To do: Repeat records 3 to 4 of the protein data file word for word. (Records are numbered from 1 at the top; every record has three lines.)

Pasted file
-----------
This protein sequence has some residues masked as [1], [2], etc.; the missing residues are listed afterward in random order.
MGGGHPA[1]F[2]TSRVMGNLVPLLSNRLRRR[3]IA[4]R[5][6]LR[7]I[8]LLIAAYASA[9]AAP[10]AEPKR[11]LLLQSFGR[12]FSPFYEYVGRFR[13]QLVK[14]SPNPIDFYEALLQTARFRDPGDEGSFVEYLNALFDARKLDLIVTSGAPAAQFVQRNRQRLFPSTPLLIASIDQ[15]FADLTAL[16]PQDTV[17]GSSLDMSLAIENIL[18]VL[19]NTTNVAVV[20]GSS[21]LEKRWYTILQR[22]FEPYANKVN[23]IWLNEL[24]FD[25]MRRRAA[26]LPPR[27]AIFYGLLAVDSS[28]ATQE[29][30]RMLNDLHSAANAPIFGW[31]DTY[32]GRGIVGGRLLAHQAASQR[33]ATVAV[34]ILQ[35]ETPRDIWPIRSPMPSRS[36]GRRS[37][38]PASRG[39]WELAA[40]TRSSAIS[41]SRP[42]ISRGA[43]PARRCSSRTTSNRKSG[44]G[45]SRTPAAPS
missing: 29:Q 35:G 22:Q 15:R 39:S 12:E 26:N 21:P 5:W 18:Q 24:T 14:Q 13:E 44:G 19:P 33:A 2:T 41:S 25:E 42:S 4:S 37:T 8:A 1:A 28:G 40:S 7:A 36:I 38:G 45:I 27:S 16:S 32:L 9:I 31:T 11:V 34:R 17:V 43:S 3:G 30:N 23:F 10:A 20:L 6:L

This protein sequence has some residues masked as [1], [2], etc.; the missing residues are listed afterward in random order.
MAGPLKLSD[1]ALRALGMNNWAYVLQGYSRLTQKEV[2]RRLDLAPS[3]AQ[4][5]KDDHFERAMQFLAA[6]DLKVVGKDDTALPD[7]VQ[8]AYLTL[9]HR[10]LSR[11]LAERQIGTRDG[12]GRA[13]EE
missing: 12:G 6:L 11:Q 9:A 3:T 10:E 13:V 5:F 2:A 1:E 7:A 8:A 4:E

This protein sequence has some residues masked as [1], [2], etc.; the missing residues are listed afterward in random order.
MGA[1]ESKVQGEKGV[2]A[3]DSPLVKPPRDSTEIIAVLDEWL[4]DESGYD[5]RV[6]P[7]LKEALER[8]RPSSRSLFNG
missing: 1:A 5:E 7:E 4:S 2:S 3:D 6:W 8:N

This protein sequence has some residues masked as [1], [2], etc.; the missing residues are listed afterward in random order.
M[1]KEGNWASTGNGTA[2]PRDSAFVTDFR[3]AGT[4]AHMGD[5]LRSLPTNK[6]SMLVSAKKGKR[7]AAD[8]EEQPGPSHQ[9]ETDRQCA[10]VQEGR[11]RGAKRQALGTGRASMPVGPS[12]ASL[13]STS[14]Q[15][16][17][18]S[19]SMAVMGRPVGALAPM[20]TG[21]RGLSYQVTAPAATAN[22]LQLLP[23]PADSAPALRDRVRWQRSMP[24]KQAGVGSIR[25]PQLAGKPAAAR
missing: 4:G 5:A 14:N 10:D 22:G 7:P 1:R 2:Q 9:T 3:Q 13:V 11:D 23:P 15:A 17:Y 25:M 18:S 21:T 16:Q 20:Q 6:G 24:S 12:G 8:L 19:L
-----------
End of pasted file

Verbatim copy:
This protein sequence has some residues masked as [1], [2], etc.; the missing residues are listed afterward in random order.
MGA[1]ESKVQGEKGV[2]A[3]DSPLVKPPRDSTEIIAVLDEWL[4]DESGYD[5]RV[6]P[7]LKEALER[8]RPSSRSLFNG
missing: 1:A 5:E 7:E 4:S 2:S 3:D 6:W 8:N

This protein sequence has some residues masked as [1], [2], etc.; the missing residues are listed afterward in random order.
M[1]KEGNWASTGNGTA[2]PRDSAFVTDFR[3]AGT[4]AHMGD[5]LRSLPTNK[6]SMLVSAKKGKR[7]AAD[8]EEQPGPSHQ[9]ETDRQCA[10]VQEGR[11]RGAKRQALGTGRASMPVGPS[12]ASL[13]STS[14]Q[15][16][17][18]S[19]SMAVMGRPVGALAPM[20]TG[21]RGLSYQVTAPAATAN[22]LQLLP[23]PADSAPALRDRVRWQRSMP[24]KQAGVGSIR[25]PQLAGKPAAAR
missing: 4:G 5:A 14:N 10:D 22:G 7:P 1:R 2:Q 9:T 3:Q 13:V 11:D 23:P 15:A 17:Y 25:M 18:S 21:T 16:Q 20:Q 6:G 24:S 12:G 8:L 19:L